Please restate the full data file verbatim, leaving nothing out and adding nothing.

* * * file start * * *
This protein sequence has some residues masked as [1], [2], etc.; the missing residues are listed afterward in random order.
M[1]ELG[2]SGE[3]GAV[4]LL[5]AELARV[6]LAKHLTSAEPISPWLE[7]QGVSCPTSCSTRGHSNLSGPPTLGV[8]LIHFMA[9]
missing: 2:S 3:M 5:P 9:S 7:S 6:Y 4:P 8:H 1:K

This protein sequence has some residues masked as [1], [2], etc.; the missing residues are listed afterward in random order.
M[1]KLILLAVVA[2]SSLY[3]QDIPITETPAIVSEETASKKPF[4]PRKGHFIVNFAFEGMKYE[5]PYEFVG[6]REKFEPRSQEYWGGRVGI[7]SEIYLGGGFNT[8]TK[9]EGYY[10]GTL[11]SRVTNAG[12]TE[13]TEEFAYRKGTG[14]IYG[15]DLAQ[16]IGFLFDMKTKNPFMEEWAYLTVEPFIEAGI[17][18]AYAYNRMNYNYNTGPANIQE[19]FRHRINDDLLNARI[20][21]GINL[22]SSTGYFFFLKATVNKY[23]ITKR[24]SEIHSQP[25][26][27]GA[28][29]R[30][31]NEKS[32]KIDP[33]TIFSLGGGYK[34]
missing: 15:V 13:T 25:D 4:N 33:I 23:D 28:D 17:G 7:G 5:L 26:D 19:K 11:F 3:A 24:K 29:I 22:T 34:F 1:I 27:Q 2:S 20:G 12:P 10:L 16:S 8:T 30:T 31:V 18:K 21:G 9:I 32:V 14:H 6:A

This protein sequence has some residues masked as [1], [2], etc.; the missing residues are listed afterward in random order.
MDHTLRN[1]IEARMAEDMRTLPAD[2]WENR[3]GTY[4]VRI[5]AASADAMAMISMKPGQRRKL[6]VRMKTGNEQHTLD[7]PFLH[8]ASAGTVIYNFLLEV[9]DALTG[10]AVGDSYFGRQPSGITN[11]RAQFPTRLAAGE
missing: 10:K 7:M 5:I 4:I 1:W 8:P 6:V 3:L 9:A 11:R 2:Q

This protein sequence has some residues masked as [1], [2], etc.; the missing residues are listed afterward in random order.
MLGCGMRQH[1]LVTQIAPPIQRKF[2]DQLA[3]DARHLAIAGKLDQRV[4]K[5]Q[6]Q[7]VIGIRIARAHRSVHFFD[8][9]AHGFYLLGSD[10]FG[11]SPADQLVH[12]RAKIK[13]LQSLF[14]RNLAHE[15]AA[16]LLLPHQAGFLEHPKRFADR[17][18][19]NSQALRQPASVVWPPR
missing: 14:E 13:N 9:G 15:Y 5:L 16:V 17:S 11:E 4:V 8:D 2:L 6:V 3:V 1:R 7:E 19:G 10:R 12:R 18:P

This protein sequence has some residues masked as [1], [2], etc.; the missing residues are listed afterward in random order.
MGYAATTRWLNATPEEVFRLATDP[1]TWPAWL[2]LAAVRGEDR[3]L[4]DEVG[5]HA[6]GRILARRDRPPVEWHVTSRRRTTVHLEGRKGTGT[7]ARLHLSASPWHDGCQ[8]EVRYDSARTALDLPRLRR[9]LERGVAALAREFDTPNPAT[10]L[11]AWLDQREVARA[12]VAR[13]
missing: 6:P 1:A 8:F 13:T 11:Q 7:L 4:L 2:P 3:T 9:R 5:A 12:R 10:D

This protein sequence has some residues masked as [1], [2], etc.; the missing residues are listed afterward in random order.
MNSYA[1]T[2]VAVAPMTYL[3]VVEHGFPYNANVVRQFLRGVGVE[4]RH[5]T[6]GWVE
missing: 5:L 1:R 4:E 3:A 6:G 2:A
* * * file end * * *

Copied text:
This protein sequence has some residues masked as [1], [2], etc.; the missing residues are listed afterward in random order.
M[1]ELG[2]SGE[3]GAV[4]LL[5]AELARV[6]LAKHLTSAEPISPWLE[7]QGVSCPTSCSTRGHSNLSGPPTLGV[8]LIHFMA[9]
missing: 2:S 3:M 5:P 9:S 7:S 6:Y 4:P 8:H 1:K

This protein sequence has some residues masked as [1], [2], etc.; the missing residues are listed afterward in random order.
M[1]KLILLAVVA[2]SSLY[3]QDIPITETPAIVSEETASKKPF[4]PRKGHFIVNFAFEGMKYE[5]PYEFVG[6]REKFEPRSQEYWGGRVGI[7]SEIYLGGGFNT[8]TK[9]EGYY[10]GTL[11]SRVTNAG[12]TE[13]TEEFAYRKGTG[14]IYG[15]DLAQ[16]IGFLFDMKTKNPFMEEWAYLTVEPFIEAGI[17][18]AYAYNRMNYNYNTGPANIQE[19]FRHRINDDLLNARI[20][21]GINL[22]SSTGYFFFLKATVNKY[23]ITKR[24]SEIHSQP[25][26][27]GA[28][29]R[30][31]NEKS[32]KIDP[33]TIFSLGGGYK[34]
missing: 15:V 13:T 25:D 4:N 33:I 23:D 28:D 17:G 7:G 5:L 26:D 19:K 11:F 3:A 24:K 29:I 22:T 34:F 1:I 27:Q 2:S 20:G 12:P 10:L 16:S 8:T 30:T 31:V 18:K 21:G 9:I 32:V 14:H 6:A

This protein sequence has some residues masked as [1], [2], etc.; the missing residues are listed afterward in random order.
MDHTLRN[1]IEARMAEDMRTLPAD[2]WENR[3]GTY[4]VRI[5]AASADAMAMISMKPGQRRKL[6]VRMKTGNEQHTLD[7]PFLH[8]ASAGTVIYNFLLEV[9]DALTG[10]AVGDSYFGRQPSGITN[11]RAQFPTRLAAGE
missing: 10:K 7:M 5:I 4:I 1:W 8:P 6:V 3:L 9:A 11:R 2:Q

This protein sequence has some residues masked as [1], [2], etc.; the missing residues are listed afterward in random order.
MLGCGMRQH[1]LVTQIAPPIQRKF[2]DQLA[3]DARHLAIAGKLDQRV[4]K[5]Q[6]Q[7]VIGIRIARAHRSVHFFD[8][9]AHGFYLLGSD[10]FG[11]SPADQLVH[12]RAKIK[13]LQSLF[14]RNLAHE[15]AA[16]LLLPHQAGFLEHPKRFADR[17][18][19]NSQALRQPASVVWPPR
missing: 14:E 13:N 9:G 15:Y 5:L 16:V 17:S 11:E 4:V 8:D 2:L 6:V 3:V 1:R 7:E 19:G 10:R 12:R 18:P

This protein sequence has some residues masked as [1], [2], etc.; the missing residues are listed afterward in random order.
MGYAATTRWLNATPEEVFRLATDP[1]TWPAWL[2]LAAVRGEDR[3]L[4]DEVG[5]HA[6]GRILARRDRPPVEWHVTSRRRTTVHLEGRKGTGT[7]ARLHLSASPWHDGCQ[8]EVRYDSARTALDLPRLRR[9]LERGVAALAREFDTPNPAT[10]L[11]AWLDQREVARA[12]VAR[13]
missing: 6:P 1:A 8:F 13:T 11:Q 7:L 4:L 2:P 3:T 9:R 5:A 12:R 10:D

This protein sequence has some residues masked as [1], [2], etc.; the missing residues are listed afterward in random order.
MNSYA[1]T[2]VAVAPMTYL[3]VVEHGFPYNANVVRQFLRGVGVE[4]RH[5]T[6]GWVE
missing: 5:L 1:R 4:E 3:A 6:G 2:A